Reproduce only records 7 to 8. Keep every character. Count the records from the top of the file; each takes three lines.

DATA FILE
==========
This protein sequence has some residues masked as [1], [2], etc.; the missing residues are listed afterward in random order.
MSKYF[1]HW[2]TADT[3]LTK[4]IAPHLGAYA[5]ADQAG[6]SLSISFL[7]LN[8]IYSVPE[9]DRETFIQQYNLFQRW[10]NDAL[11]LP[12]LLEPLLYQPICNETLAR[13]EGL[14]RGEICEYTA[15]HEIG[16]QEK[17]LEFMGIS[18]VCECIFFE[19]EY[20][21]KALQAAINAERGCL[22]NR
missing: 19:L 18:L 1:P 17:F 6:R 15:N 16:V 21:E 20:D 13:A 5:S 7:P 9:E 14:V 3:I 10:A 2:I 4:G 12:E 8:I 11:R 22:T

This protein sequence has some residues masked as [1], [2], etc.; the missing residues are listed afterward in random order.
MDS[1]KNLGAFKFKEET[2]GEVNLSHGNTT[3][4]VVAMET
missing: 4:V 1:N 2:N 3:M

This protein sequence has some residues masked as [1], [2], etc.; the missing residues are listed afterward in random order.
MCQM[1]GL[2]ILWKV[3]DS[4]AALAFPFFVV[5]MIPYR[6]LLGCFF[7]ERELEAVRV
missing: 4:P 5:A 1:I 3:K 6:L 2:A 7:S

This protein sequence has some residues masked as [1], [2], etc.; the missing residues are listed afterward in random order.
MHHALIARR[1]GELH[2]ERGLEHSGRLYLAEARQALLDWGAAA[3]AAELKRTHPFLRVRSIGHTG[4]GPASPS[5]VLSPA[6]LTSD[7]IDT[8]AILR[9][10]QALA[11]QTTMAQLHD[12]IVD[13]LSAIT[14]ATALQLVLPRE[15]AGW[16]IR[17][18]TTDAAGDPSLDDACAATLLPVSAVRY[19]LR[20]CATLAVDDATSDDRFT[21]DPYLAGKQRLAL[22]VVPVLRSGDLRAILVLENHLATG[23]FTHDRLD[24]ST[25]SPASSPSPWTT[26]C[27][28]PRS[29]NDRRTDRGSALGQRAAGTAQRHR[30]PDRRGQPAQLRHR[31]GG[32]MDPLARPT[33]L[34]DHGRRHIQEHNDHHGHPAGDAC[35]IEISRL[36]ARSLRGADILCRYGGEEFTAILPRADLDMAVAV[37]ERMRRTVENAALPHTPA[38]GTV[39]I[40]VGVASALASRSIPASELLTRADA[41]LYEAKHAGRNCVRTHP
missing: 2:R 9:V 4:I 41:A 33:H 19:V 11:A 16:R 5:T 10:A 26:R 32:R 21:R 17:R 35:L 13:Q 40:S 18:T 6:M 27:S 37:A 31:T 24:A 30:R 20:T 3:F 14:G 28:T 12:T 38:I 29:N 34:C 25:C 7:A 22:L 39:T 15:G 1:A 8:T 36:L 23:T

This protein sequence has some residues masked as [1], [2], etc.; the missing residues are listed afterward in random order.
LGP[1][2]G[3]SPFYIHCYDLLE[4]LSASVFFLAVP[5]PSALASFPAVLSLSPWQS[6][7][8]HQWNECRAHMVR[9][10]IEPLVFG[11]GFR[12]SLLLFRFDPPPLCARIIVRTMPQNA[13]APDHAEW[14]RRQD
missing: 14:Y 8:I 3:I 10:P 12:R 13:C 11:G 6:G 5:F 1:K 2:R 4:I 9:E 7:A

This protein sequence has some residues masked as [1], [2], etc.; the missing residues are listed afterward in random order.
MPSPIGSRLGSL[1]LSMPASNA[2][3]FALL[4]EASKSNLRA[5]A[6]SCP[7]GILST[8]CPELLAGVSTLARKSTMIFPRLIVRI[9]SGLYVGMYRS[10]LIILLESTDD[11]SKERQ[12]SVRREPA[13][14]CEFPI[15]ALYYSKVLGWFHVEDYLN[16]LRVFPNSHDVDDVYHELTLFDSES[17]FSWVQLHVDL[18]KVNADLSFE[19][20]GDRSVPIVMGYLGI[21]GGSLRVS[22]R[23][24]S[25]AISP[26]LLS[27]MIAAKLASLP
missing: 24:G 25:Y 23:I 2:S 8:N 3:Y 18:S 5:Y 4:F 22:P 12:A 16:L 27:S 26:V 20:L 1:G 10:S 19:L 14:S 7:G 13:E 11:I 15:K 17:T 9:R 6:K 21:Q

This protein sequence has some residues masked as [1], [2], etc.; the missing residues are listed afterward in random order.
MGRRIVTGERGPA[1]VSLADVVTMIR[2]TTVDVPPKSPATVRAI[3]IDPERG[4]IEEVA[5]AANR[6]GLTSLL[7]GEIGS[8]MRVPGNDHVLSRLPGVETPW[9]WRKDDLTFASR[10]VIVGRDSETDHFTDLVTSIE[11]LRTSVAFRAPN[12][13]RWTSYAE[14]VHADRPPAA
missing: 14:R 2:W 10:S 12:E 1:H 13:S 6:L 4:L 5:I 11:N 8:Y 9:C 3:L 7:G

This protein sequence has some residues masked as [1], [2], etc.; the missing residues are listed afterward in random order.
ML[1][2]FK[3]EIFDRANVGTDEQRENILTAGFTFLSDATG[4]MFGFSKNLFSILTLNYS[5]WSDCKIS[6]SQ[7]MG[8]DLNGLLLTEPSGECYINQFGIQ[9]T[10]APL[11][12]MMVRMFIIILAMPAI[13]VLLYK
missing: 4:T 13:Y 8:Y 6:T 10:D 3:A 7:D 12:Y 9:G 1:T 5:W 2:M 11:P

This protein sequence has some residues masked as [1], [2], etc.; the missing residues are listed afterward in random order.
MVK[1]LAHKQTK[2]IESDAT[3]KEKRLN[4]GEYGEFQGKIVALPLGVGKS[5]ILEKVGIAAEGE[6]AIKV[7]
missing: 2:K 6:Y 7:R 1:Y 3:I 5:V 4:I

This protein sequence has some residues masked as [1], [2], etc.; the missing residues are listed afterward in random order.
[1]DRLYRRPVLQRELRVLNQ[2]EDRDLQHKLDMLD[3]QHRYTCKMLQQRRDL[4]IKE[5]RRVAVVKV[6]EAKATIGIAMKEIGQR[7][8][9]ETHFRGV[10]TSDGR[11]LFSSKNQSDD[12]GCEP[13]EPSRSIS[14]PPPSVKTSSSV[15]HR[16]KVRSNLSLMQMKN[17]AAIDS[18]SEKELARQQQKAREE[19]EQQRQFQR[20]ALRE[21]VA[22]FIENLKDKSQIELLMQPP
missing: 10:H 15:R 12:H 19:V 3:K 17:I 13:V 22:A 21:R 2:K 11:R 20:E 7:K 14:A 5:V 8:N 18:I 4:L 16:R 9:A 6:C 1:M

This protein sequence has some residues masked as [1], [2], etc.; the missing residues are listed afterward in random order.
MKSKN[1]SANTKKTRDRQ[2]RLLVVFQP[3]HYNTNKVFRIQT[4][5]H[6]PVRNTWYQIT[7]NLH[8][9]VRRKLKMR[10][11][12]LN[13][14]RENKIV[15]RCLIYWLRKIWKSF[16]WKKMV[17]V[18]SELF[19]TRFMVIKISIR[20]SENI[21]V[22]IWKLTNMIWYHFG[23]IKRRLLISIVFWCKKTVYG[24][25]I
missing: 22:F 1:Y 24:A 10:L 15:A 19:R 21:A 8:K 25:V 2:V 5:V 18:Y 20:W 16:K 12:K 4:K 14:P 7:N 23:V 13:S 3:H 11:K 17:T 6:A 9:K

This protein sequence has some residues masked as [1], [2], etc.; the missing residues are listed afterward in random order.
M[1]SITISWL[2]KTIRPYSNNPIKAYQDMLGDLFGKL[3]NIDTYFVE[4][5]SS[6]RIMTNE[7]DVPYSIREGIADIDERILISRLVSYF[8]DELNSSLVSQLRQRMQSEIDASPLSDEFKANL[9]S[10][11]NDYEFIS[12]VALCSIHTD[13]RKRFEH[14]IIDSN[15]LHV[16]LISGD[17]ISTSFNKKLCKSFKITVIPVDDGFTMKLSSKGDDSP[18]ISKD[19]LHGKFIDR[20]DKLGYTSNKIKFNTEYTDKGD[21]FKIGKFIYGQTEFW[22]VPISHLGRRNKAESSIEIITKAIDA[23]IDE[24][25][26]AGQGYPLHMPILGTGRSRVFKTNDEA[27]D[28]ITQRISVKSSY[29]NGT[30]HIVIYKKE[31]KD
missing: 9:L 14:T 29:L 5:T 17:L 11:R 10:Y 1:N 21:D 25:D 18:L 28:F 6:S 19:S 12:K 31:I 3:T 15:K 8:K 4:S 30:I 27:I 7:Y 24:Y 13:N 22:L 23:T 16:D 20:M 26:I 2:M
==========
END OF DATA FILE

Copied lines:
This protein sequence has some residues masked as [1], [2], etc.; the missing residues are listed afterward in random order.
MGRRIVTGERGPA[1]VSLADVVTMIR[2]TTVDVPPKSPATVRAI[3]IDPERG[4]IEEVA[5]AANR[6]GLTSLL[7]GEIGS[8]MRVPGNDHVLSRLPGVETPW[9]WRKDDLTFASR[10]VIVGRDSETDHFTDLVTSIE[11]LRTSVAFRAPN[12][13]RWTSYAE[14]VHADRPPAA
missing: 14:R 2:W 10:S 12:E 1:H 13:S 6:L 4:L 5:I 11:N 8:Y 9:C 3:L 7:G

This protein sequence has some residues masked as [1], [2], etc.; the missing residues are listed afterward in random order.
ML[1][2]FK[3]EIFDRANVGTDEQRENILTAGFTFLSDATG[4]MFGFSKNLFSILTLNYS[5]WSDCKIS[6]SQ[7]MG[8]DLNGLLLTEPSGECYINQFGIQ[9]T[10]APL[11][12]MMVRMFIIILAMPAI[13]VLLYK
missing: 4:T 13:Y 8:Y 6:T 10:D 3:A 7:D 12:Y 9:G 1:T 5:W 2:M 11:P